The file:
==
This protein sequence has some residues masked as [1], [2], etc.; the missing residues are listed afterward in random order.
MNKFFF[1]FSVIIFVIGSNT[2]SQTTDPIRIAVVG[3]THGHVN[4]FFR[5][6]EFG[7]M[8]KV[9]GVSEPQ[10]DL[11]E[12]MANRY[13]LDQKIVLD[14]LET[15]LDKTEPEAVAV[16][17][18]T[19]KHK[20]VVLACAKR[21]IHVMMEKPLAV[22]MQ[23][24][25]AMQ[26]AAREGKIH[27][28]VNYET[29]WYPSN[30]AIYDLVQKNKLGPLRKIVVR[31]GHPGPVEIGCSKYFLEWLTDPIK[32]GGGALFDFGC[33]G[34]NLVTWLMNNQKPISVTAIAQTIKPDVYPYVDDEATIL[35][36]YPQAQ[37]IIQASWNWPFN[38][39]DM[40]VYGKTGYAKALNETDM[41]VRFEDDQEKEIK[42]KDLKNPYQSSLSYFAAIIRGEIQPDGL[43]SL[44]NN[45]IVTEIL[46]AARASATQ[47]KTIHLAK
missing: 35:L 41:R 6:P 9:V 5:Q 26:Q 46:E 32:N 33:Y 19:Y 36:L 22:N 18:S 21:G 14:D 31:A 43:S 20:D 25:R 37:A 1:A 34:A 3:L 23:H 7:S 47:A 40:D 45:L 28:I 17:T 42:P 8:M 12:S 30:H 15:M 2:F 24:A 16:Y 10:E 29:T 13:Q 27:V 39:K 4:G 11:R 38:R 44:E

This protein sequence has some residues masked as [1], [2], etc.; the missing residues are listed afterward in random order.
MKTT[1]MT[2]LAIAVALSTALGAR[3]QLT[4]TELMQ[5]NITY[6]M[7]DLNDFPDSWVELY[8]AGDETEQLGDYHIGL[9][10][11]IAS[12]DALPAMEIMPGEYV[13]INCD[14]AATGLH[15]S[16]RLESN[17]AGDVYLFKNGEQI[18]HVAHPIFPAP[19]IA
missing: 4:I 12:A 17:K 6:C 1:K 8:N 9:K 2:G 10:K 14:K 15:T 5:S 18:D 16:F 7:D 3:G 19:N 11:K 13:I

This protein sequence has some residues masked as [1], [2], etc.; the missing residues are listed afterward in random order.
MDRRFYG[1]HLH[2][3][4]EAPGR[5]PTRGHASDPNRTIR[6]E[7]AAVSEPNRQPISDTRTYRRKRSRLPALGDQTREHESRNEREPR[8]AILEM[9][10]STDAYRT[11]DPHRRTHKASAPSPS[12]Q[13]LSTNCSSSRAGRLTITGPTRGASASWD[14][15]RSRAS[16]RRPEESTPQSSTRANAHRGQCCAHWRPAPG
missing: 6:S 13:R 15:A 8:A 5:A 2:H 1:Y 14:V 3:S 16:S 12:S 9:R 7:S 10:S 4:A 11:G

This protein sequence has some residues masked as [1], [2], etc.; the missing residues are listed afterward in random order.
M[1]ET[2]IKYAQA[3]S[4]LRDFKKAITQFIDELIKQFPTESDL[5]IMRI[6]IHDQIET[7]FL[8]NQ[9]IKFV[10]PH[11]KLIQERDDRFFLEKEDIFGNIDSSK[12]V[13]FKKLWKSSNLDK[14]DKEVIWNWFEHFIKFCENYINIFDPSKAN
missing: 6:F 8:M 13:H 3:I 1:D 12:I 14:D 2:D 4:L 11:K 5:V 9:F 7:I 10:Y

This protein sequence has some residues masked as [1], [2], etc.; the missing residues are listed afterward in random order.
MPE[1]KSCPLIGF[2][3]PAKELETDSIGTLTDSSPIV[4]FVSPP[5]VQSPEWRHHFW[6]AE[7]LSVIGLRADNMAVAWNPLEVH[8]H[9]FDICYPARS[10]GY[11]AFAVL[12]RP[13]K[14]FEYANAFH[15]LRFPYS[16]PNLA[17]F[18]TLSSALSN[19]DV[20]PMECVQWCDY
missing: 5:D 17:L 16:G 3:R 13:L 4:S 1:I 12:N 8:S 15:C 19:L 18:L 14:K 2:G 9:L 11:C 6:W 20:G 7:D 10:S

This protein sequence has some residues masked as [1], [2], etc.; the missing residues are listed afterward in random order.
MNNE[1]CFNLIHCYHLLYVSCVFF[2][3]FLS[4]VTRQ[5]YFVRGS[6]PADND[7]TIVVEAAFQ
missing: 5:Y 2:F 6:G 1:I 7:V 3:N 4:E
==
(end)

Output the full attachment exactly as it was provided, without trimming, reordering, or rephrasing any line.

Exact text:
This protein sequence has some residues masked as [1], [2], etc.; the missing residues are listed afterward in random order.
MNKFFF[1]FSVIIFVIGSNT[2]SQTTDPIRIAVVG[3]THGHVN[4]FFR[5][6]EFG[7]M[8]KV[9]GVSEPQ[10]DL[11]E[12]MANRY[13]LDQKIVLD[14]LET[15]LDKTEPEAVAV[16][17][18]T[19]KHK[20]VVLACAKR[21]IHVMMEKPLAV[22]MQ[23][24][25]AMQ[26]AAREGKIH[27][28]VNYET[29]WYPSN[30]AIYDLVQKNKLGPLRKIVVR[31]GHPGPVEIGCSKYFLEWLTDPIK[32]GGGALFDFGC[33]G[34]NLVTWLMNNQKPISVTAIAQTIKPDVYPYVDDEATIL[35][36]YPQAQ[37]IIQASWNWPFN[38][39]DM[40]VYGKTGYAKALNETDM[41]VRFEDDQEKEIK[42]KDLKNPYQSSLSYFAAIIRGEIQPDGL[43]SL[44]NN[45]IVTEIL[46]AARASATQ[47]KTIHLAK
missing: 35:L 41:R 6:P 9:V 5:Q 26:Q 46:E 32:N 33:Y 19:Y 36:L 22:N 18:S 21:G 14:D 31:A 43:S 20:D 25:R 37:A 1:A 34:A 3:L 23:H 7:S 47:A 40:D 45:L 28:I 17:T 42:P 8:M 12:S 30:H 15:M 2:F 24:A 16:Y 10:E 29:T 13:Q 27:V 39:K 4:G 11:R 38:R 44:E

This protein sequence has some residues masked as [1], [2], etc.; the missing residues are listed afterward in random order.
MKTT[1]MT[2]LAIAVALSTALGAR[3]QLT[4]TELMQ[5]NITY[6]M[7]DLNDFPDSWVELY[8]AGDETEQLGDYHIGL[9][10][11]IAS[12]DALPAMEIMPGEYV[13]INCD[14]AATGLH[15]S[16]RLESN[17]AGDVYLFKNGEQI[18]HVAHPIFPAP[19]IA
missing: 4:I 12:A 17:K 6:C 1:K 8:N 9:K 2:G 10:K 14:K 15:T 5:S 18:D 16:F 7:D 3:G 19:N 11:K 13:I

This protein sequence has some residues masked as [1], [2], etc.; the missing residues are listed afterward in random order.
MDRRFYG[1]HLH[2][3][4]EAPGR[5]PTRGHASDPNRTIR[6]E[7]AAVSEPNRQPISDTRTYRRKRSRLPALGDQTREHESRNEREPR[8]AILEM[9][10]STDAYRT[11]DPHRRTHKASAPSPS[12]Q[13]LSTNCSSSRAGRLTITGPTRGASASWD[14][15]RSRAS[16]RRPEESTPQSSTRANAHRGQCCAHWRPAPG
missing: 6:S 13:R 15:A 8:A 5:A 2:H 1:Y 14:V 3:S 16:S 12:S 9:R 7:S 10:S 4:A 11:G

This protein sequence has some residues masked as [1], [2], etc.; the missing residues are listed afterward in random order.
M[1]ET[2]IKYAQA[3]S[4]LRDFKKAITQFIDELIKQFPTESDL[5]IMRI[6]IHDQIET[7]FL[8]NQ[9]IKFV[10]PH[11]KLIQERDDRFFLEKEDIFGNIDSSK[12]V[13]FKKLWKSSNLDK[14]DKEVIWNWFEHFIKFCENYINIFDPSKAN
missing: 6:F 8:M 13:H 3:I 1:D 12:I 14:D 2:D 4:L 11:K 5:V 9:F 7:I 10:Y

This protein sequence has some residues masked as [1], [2], etc.; the missing residues are listed afterward in random order.
MPE[1]KSCPLIGF[2][3]PAKELETDSIGTLTDSSPIV[4]FVSPP[5]VQSPEWRHHFW[6]AE[7]LSVIGLRADNMAVAWNPLEVH[8]H[9]FDICYPARS[10]GY[11]AFAVL[12]RP[13]K[14]FEYANAFH[15]LRFPYS[16]PNLA[17]F[18]TLSSALSN[19]DV[20]PMECVQWCDY
missing: 5:D 17:L 16:G 3:R 13:L 4:S 1:I 12:N 8:S 15:C 19:L 18:L 14:K 2:G 9:L 11:C 6:W 20:G 7:D 10:S

This protein sequence has some residues masked as [1], [2], etc.; the missing residues are listed afterward in random order.
MNNE[1]CFNLIHCYHLLYVSCVFF[2][3]FLS[4]VTRQ[5]YFVRGS[6]PADND[7]TIVVEAAFQ
missing: 5:Y 2:F 6:G 1:I 7:V 3:N 4:E